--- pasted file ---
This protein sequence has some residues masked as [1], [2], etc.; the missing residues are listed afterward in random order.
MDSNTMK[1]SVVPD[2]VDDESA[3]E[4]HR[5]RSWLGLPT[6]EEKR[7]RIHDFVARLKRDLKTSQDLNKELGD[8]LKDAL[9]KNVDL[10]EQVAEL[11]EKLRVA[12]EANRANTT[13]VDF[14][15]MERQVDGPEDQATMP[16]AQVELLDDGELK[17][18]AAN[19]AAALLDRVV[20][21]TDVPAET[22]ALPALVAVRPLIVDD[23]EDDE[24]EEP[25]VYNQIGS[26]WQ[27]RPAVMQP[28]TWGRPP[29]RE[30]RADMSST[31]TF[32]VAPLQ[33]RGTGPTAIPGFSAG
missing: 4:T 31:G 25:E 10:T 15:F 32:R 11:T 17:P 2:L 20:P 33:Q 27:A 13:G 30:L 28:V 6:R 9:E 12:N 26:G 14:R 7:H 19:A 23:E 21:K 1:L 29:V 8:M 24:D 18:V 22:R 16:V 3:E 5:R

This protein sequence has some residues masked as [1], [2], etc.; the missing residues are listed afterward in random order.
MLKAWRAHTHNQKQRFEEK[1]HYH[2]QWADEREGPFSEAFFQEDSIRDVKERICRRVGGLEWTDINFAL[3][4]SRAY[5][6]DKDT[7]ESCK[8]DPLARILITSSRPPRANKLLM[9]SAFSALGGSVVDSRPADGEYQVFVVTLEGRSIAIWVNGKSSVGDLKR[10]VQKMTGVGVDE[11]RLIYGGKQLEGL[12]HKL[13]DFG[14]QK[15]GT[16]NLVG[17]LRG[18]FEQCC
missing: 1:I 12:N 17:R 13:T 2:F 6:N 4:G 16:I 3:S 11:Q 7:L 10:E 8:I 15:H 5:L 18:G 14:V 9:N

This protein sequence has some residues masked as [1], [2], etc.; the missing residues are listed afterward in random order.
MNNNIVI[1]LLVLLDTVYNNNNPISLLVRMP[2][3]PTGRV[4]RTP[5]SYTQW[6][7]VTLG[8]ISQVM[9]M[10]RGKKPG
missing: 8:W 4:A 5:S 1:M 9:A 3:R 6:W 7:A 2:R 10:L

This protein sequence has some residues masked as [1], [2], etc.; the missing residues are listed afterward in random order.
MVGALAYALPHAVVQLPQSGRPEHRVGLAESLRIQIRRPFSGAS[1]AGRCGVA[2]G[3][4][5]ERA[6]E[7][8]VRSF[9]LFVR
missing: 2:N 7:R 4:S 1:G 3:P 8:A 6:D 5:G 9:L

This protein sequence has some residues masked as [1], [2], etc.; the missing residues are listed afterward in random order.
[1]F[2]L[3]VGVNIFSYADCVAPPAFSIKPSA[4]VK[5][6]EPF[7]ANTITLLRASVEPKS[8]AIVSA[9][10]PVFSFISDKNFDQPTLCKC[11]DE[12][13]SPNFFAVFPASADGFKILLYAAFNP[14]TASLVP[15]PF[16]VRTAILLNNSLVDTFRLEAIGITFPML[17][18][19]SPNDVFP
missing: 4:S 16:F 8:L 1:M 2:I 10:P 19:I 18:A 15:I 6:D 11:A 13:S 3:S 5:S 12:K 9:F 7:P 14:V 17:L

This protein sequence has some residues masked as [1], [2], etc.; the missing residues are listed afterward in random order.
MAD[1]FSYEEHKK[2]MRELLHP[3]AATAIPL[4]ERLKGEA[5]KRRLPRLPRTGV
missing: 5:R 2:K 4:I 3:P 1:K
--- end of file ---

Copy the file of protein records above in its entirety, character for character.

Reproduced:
This protein sequence has some residues masked as [1], [2], etc.; the missing residues are listed afterward in random order.
MDSNTMK[1]SVVPD[2]VDDESA[3]E[4]HR[5]RSWLGLPT[6]EEKR[7]RIHDFVARLKRDLKTSQDLNKELGD[8]LKDAL[9]KNVDL[10]EQVAEL[11]EKLRVA[12]EANRANTT[13]VDF[14][15]MERQVDGPEDQATMP[16]AQVELLDDGELK[17][18]AAN[19]AAALLDRVV[20][21]TDVPAET[22]ALPALVAVRPLIVDD[23]EDDE[24]EEP[25]VYNQIGS[26]WQ[27]RPAVMQP[28]TWGRPP[29]RE[30]RADMSST[31]TF[32]VAPLQ[33]RGTGPTAIPGFSAG
missing: 4:T 31:G 25:E 10:T 15:F 32:R 11:T 17:P 2:L 20:P 33:Q 27:A 13:G 30:L 28:V 6:R 9:E 12:N 26:G 14:R 7:H 19:A 23:E 21:K 1:L 29:V 8:M 24:D 18:V 22:R 16:V 3:E 5:R

This protein sequence has some residues masked as [1], [2], etc.; the missing residues are listed afterward in random order.
MLKAWRAHTHNQKQRFEEK[1]HYH[2]QWADEREGPFSEAFFQEDSIRDVKERICRRVGGLEWTDINFAL[3][4]SRAY[5][6]DKDT[7]ESCK[8]DPLARILITSSRPPRANKLLM[9]SAFSALGGSVVDSRPADGEYQVFVVTLEGRSIAIWVNGKSSVGDLKR[10]VQKMTGVGVDE[11]RLIYGGKQLEGL[12]HKL[13]DFG[14]QK[15]GT[16]NLVG[17]LRG[18]FEQCC
missing: 1:I 12:N 17:R 13:T 2:F 6:N 4:G 16:I 3:S 11:Q 7:L 10:E 8:I 15:H 5:L 18:G 14:V 9:N

This protein sequence has some residues masked as [1], [2], etc.; the missing residues are listed afterward in random order.
MNNNIVI[1]LLVLLDTVYNNNNPISLLVRMP[2][3]PTGRV[4]RTP[5]SYTQW[6][7]VTLG[8]ISQVM[9]M[10]RGKKPG
missing: 8:W 4:A 5:S 1:M 9:A 3:R 6:W 7:A 2:R 10:L

This protein sequence has some residues masked as [1], [2], etc.; the missing residues are listed afterward in random order.
MVGALAYALPHAVVQLPQSGRPEHRVGLAESLRIQIRRPFSGAS[1]AGRCGVA[2]G[3][4][5]ERA[6]E[7][8]VRSF[9]LFVR
missing: 2:N 7:R 4:S 1:G 3:P 8:A 6:D 5:G 9:L

This protein sequence has some residues masked as [1], [2], etc.; the missing residues are listed afterward in random order.
[1]F[2]L[3]VGVNIFSYADCVAPPAFSIKPSA[4]VK[5][6]EPF[7]ANTITLLRASVEPKS[8]AIVSA[9][10]PVFSFISDKNFDQPTLCKC[11]DE[12][13]SPNFFAVFPASADGFKILLYAAFNP[14]TASLVP[15]PF[16]VRTAILLNNSLVDTFRLEAIGITFPML[17][18][19]SPNDVFP
missing: 4:S 16:F 8:L 1:M 2:I 10:P 19:I 18:A 15:I 6:D 11:A 13:S 3:S 5:S 12:K 9:F 7:P 14:V 17:L

This protein sequence has some residues masked as [1], [2], etc.; the missing residues are listed afterward in random order.
MAD[1]FSYEEHKK[2]MRELLHP[3]AATAIPL[4]ERLKGEA[5]KRRLPRLPRTGV
missing: 5:R 2:K 4:I 3:P 1:K